I found Intermission Time marginally more interesting. It involves colonists travelling to a planet with two intentionally designed societies that are experiments in solving problems that have plagued human history. Two musicians, a brother and sister, are destined for one of the colonies. John, the brother, falls in love with Lora, a woman he meets aboard the ship who’s destined for the other colony. Once a colonist commits to the voyage, they can’t back out or change plans and both colonies are sealed against contact with the other. The two lovers are faced with a series of dilemmas and choices, balancing individual relationships against the good of the species.

Lastly, I can’t help but add that this is the 1968 Belmont Future Series (B50-820) paperback edition published by Belmont Books of New York with some interesting and uncredited cover art by Ralph Brillhart done in his well-known style reminiscent of Robert M. Powers.

Return of the Big Boppers

I was re-reading Rudy Rucker’s Ware series recently, starting with the 1982 book, Software. There’s an interesting exchange about the death of Sta-Hi’s father that occurs when Sta-Hi runs into Cobb Anderson for first time time since the Big Boppers gave Cobb a robot body. Like much of the story in the ware series, it’s an early foreshadowing of Rucker’s later non-fiction book on universal automatism, titled “The Lifebox, the Seashell, and the Soul. For the uninitiated, universal automatism is the idea that everything in the universe boils down to computation. Rather than describe it, I’ll just quote a little piece of the exchange and let you ponder it.

The robot began to talk then, slowly, and in Cobb’s old voice. “Listen to me, Sta-Hi. Sit down and listen. I’m sorry your father died. But death isn’t real. You have to understand that. Death is meaningless. I wasted the last ten years being scared of death, and now…”

“Now that you think you’re immortal you don’t worry about death,” Sta-Hi said bitterly. “That’s really enlightened of you. But whether you know it or not, Cobb Anderson is dead. I saw him die, and if you think you’re him, you’re just fooling yourself.” He sat down, suddenly very tired.

“If I’m not Cobb Anderson, then who would I be?” The flicker-cladding face smiled at him gently. “I know I’m Cobb. I have the same memories, the same habits, the same feelings that I always did.”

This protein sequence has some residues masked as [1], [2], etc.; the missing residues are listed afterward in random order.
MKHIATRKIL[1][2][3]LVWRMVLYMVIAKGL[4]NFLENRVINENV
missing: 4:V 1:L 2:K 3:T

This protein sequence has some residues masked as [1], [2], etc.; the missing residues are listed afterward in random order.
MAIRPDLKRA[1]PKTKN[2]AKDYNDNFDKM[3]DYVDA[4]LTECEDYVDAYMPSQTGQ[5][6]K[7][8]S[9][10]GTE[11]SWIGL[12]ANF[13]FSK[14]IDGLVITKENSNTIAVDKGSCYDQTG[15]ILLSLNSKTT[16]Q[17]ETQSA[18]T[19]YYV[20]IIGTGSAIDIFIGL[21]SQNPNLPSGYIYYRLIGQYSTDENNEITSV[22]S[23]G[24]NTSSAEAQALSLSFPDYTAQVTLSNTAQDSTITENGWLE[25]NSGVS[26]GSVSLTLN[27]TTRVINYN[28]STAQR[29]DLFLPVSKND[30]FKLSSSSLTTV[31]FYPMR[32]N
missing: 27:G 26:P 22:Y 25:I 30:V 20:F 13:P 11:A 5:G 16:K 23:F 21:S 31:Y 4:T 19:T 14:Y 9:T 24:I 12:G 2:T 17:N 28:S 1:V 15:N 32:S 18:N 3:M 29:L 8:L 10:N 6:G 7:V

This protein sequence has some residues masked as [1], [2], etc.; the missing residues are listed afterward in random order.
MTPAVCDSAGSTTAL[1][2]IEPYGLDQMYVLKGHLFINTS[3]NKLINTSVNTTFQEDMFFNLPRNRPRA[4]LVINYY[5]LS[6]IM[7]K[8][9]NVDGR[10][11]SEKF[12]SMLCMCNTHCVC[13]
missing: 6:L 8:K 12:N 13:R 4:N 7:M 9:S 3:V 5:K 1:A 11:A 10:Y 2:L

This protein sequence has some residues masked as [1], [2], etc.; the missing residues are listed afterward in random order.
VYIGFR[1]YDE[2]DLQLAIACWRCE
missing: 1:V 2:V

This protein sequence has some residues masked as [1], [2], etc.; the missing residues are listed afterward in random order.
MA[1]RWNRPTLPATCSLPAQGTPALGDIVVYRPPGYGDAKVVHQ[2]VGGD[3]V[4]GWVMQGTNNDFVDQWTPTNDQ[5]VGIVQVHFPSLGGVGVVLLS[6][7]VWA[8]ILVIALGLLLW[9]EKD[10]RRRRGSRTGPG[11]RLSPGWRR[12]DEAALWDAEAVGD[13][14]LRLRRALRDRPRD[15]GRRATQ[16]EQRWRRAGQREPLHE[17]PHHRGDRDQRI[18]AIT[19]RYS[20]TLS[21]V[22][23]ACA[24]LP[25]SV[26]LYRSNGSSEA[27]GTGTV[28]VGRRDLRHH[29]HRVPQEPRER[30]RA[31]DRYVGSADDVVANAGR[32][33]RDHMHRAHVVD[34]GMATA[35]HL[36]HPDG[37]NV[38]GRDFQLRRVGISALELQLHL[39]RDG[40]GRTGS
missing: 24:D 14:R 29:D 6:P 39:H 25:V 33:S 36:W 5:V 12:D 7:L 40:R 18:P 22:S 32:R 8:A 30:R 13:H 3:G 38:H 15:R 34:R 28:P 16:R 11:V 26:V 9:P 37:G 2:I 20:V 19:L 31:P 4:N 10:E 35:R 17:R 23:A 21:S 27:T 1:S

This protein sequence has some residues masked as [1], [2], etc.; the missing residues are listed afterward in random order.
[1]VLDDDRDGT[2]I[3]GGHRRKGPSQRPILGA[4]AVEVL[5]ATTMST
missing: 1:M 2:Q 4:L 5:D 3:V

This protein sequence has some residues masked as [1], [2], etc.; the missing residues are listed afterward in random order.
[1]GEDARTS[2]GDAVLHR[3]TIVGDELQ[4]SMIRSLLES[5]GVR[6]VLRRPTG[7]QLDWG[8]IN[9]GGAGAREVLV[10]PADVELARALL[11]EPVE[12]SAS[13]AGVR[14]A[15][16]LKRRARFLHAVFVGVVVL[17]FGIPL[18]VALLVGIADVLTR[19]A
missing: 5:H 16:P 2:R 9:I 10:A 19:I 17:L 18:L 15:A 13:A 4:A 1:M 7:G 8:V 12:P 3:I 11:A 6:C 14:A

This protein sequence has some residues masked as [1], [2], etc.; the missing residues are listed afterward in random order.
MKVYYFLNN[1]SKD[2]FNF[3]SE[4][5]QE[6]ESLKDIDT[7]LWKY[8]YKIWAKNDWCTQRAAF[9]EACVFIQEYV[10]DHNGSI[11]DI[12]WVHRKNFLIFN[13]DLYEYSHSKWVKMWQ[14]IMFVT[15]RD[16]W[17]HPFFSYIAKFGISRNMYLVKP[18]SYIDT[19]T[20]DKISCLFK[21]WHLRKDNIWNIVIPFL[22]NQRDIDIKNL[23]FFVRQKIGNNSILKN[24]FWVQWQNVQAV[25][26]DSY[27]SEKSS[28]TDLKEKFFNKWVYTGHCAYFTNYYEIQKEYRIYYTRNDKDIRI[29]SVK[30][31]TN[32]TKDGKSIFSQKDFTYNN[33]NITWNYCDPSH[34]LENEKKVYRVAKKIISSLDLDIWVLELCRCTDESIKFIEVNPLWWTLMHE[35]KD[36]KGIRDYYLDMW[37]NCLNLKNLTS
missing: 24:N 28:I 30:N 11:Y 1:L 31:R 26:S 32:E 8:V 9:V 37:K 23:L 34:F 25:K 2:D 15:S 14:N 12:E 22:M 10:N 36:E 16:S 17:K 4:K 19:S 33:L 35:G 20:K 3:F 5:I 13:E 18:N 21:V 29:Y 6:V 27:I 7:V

“But what about your . . . your soul,” Sta-Hi said, not liking to use the word. “Each person has a soul, a consciousness, whatever you call it. There’s some special thing that makes a person alive, and there’s no way that can go into a computer program. No way.”

“It doesn’t have to go into the program, Sta-Hi. It is everywhere. It is just existence itself. All consciousness is One. The One is God. God is pure existence unmodified.”

Cobb’s voice was intense, evangelical. “A person is just hardware plus software plus existence. Me existing in flesh is the same as me existing on chips. But that’s not all.

“Potential existence is as good as actual existence. That’s why death is impossible. Your software exists permanently and indestructibly as a certain possibility, a certain mathematical set of relations. Your father is now an abstract, non-physical possibility. But nevertheless he exists!”

The books of the Ware series include Software, Wetware, Freeware, and Realware. The first two were winners of the Philip K. Dick award. These well-known early cyberpunk books have been released in a single volume titled The Ware Tetralogy. You can get the dead tree version from Amazon if you’re like me and still prefer the feel of a real book in your hands. Rucker also offers The Ware Tetralogy as a Creative Commons licensed download in PDF format, suitable for most readers, tablets, phones, or direct download into your brain if you have the necessary USB port on your skull.